Scottish independence: Alex Salmond pledges not to bring back another referendum if Yes campaign fails

The First Minister was asked whether a No vote would simply mean another referendum being called ‘in a few years’ time’

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The Independent Online

Alex Salmond has pledged not to bring back another referendum if Scotland votes this week to remain in the UK, describing the poll as a “once in a generation” opportunity.

In response to the question of whether or not a narrow victory for the Union would simply result in another referendum being called “in a few years’ time”, Mr Salmond disagreed, telling the BBC’s Andrew Marr show that Thursday’s vote may be “perhaps even a once in a lifetime opportunity for Scotland”.

With polls suggesting the Yes and Better Together campaigns now stand neck and neck with just four days to go, both sides are targeting an estimated 500,000 undecided voters.

Also appearing on the Andrew Marr show today, the Better Together leader Alistair Darling said “there is no way back” from a vote for independence.

He said that he had always felt “this race would go to the wire” and added that large numbers of voters were “yet to make their minds up because it's that critical”.

Asked today if he could pledge that “Alex Salmond will not bring another referendum if you don’t win this one”, the First Minister said: “That’s my view. In my view this is a once in a generation, perhaps even once in a lifetime opportunity for Scotland.”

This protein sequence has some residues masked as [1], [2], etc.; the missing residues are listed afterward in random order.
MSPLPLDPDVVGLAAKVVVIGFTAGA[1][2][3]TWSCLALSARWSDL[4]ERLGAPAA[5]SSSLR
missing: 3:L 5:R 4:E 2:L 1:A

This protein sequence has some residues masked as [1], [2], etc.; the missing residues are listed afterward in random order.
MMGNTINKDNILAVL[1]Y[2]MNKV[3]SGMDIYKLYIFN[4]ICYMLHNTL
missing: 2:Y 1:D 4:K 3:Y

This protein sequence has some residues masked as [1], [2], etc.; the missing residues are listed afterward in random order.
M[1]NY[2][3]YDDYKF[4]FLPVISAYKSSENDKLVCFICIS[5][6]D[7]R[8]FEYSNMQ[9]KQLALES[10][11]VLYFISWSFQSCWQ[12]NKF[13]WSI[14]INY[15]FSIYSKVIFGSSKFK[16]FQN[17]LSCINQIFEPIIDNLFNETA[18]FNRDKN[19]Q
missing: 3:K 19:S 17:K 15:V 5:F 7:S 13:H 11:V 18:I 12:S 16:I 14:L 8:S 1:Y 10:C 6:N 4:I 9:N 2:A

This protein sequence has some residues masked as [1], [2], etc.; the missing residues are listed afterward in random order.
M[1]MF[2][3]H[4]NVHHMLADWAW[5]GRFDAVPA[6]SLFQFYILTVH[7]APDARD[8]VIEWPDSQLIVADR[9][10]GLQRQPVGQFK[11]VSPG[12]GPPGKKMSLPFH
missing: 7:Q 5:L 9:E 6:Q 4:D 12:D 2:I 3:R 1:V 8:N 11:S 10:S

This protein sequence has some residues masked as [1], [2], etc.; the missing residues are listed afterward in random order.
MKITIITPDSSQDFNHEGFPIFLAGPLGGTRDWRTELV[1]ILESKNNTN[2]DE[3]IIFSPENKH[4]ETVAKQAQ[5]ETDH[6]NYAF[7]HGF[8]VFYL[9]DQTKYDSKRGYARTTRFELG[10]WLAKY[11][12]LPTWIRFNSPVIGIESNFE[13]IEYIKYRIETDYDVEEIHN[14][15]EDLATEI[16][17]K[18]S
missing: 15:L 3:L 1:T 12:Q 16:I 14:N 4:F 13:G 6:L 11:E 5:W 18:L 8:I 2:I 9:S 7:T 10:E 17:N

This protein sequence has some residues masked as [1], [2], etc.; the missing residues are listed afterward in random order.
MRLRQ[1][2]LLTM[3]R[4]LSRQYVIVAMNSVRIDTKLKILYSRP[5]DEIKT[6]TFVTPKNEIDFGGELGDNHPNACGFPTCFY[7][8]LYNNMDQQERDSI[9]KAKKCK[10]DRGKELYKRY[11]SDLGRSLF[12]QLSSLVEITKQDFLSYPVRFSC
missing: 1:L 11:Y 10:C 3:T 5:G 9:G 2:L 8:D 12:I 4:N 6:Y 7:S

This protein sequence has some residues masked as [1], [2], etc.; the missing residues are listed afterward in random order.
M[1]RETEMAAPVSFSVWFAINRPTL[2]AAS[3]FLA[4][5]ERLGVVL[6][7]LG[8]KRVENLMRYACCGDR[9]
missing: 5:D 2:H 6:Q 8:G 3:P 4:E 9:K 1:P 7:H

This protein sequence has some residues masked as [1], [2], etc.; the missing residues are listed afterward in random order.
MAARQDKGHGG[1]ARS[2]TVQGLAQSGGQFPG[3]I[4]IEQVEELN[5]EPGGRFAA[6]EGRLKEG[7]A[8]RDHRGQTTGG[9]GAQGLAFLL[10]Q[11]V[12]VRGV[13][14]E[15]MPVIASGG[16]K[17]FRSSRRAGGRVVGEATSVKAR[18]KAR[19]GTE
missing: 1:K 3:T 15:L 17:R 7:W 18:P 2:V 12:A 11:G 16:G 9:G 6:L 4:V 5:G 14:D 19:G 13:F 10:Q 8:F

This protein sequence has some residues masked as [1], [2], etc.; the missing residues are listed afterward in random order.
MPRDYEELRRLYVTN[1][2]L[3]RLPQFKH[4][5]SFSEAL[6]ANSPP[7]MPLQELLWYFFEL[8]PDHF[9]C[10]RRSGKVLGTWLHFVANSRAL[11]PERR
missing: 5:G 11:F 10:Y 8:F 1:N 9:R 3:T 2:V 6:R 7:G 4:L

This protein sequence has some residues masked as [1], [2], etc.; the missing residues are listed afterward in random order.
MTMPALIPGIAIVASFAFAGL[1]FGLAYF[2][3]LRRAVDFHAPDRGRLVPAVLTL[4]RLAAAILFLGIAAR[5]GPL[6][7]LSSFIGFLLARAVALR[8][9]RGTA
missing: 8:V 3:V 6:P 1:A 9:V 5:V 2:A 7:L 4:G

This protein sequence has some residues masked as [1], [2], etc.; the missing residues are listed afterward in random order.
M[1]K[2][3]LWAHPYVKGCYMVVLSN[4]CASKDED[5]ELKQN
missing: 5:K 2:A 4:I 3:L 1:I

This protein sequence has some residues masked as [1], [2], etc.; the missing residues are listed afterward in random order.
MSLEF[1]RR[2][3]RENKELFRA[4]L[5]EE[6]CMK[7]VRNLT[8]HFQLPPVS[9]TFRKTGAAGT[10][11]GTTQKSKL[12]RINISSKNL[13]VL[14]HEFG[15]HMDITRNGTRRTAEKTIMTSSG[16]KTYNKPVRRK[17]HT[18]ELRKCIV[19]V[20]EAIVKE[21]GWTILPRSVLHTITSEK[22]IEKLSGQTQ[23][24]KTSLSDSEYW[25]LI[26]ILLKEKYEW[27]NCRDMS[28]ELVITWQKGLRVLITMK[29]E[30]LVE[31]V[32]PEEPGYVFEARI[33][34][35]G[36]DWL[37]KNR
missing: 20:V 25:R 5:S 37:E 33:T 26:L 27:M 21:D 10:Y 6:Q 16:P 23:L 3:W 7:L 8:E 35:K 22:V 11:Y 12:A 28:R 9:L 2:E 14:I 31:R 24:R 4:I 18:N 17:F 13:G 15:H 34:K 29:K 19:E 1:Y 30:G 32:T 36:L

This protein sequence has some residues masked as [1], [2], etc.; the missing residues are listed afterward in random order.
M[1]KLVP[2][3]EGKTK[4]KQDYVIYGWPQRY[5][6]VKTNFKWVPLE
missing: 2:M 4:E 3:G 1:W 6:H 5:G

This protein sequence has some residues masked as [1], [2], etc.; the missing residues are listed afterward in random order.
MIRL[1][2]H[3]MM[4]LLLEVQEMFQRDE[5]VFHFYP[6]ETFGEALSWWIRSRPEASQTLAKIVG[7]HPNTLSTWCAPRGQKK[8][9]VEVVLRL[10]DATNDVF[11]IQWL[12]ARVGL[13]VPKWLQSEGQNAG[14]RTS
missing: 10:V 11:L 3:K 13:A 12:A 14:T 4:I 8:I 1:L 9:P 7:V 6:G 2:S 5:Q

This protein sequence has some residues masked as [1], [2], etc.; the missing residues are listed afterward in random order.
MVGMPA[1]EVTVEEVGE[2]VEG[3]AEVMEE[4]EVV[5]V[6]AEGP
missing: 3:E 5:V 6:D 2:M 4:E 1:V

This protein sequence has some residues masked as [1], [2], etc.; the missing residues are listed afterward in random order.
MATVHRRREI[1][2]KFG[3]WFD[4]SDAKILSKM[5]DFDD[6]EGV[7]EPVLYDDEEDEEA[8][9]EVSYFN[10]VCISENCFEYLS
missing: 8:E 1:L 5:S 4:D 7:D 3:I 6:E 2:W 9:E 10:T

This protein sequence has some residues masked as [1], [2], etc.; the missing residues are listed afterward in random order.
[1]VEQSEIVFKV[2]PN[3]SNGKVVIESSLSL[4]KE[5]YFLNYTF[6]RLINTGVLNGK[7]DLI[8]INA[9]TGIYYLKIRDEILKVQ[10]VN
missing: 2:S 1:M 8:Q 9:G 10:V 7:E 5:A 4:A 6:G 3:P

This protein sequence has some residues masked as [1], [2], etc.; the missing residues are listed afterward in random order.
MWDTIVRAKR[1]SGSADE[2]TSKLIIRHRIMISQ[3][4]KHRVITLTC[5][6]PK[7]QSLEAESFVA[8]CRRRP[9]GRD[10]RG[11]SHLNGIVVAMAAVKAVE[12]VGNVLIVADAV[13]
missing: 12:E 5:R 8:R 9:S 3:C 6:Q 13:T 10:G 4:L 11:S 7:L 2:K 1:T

He added: “Harold Wilson famously (said) one vote is enough in a referendum but we're not aiming to win by one vote, we're aiming to achieve a substantial majority if we can.

“If you remember that previous constitutional referendum in Scotland - there was one in 1979 and then the next one was 1997. That's what I mean by a political generation.

“In my opinion, and it is just my opinion, this is a once in a generation opportunity for Scotland.”

Several new polls show a slim lead for the No camp, with one suggesting the pro-independence side had a lead of eight points - the reverse of the picture in a poll commissioned by Better Together.

No leads by 50.6 per cent to 49.4 per cent, according to Panelbase for the Sunday Times and - with “don’t knows” taken out - by 53 per cent to 47 per cent in research by Opinium for the Observer.

An ICM poll for the Sunday Telegraph put the Yes camp in front by 54 per cent to 46 per cent, although it had a smaller than usual sample size of 705.

And a Survation poll commissioned by Better Together found that 54 per cent plan to vote No while 46 per cent intend to say Yes, factoring out undecided voters.

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